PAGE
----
At the tip of Aikerness at the north of the mainland of Orkney is The Broch of Gurness.
Excavations of a very large mound on the site began in the late 1920s; these excavations revealed the broch and a complex of buildings around the broch that were used and reused, demolished and rebuild, over a very long period dating from a time contemporary with the broch until the Viking age.
Whilst the broch can't be dated precisely, it is thought to have been constructed during the first century BC and would have stood some twelve metres high or more. By the third century AD it had been converted to domestic rather than defensive use.
Around the broch is a small village of houses. Or rather, several small villages of houses built one on top of the other. These houses have not been fully excavated, as access to some of the lower levels would require destruction of the buildings at the upper levels.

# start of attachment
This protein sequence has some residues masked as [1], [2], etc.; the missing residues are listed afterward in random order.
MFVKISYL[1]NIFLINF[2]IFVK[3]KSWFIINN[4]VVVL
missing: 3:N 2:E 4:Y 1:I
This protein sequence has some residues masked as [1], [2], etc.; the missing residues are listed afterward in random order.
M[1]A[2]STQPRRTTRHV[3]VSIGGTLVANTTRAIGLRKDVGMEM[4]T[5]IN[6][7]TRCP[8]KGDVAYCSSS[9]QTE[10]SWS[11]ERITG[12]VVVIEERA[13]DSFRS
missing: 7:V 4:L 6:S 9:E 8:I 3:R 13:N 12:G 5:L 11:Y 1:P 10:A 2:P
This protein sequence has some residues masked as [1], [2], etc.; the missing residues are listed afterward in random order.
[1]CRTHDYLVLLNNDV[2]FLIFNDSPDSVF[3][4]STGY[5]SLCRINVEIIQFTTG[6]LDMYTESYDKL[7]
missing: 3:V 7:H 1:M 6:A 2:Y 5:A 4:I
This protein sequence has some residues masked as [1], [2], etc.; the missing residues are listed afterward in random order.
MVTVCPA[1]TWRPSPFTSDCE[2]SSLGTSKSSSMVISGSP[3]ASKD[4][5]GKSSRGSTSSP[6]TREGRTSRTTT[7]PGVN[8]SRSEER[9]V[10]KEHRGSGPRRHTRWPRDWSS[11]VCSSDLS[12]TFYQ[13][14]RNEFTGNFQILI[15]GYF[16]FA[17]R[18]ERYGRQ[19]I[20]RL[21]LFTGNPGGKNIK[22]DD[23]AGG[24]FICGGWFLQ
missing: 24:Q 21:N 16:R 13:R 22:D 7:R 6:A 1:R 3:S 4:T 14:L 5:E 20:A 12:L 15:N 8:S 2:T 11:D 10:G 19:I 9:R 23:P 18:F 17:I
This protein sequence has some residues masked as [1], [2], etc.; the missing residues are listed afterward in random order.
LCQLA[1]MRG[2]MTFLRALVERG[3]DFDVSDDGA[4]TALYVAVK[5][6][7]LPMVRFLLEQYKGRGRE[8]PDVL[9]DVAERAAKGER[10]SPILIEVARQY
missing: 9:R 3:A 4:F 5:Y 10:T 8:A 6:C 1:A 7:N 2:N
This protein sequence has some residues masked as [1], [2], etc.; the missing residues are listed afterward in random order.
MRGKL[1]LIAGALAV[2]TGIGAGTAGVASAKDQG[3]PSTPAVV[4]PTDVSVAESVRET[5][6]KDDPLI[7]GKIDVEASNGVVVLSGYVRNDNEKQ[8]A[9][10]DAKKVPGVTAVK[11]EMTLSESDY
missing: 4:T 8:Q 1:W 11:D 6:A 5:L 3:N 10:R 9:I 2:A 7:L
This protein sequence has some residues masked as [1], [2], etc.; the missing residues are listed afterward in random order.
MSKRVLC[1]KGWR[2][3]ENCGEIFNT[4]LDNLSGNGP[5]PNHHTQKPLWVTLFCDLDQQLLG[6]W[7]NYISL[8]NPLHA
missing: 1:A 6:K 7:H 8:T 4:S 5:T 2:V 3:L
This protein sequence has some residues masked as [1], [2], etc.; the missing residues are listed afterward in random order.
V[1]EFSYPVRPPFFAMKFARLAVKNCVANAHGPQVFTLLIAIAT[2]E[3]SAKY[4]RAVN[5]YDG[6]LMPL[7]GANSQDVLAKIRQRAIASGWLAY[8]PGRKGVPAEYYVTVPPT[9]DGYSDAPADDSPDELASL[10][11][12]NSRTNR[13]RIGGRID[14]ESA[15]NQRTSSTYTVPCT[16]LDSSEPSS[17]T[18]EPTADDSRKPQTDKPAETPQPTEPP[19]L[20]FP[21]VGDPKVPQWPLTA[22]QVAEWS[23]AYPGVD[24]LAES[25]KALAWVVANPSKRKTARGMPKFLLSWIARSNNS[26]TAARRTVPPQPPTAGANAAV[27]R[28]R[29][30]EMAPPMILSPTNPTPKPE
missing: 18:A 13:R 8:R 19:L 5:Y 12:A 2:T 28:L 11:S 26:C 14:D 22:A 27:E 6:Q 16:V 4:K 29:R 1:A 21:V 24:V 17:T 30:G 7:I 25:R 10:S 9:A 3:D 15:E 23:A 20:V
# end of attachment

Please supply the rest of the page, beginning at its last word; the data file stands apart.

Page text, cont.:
Undoubtably the village had Nordic connections: it is thought that a large rectangular building was a Norse long house, and there is the grave of a wealthy woman—dated to around the ninth century AD—and some of the personal belongings burried with her are clearly norse. Some of these finds can be seen in the Tankerness House Museum in Kirkwall.
There is evidence of Pictish presence at Gurness...a bone knife handle was found at Gurness which has an ogam inscription, as was a stone carved with Pictish symbols. Nearby—on the sands of Evie—was found a fragment of a Pictish symbol stone.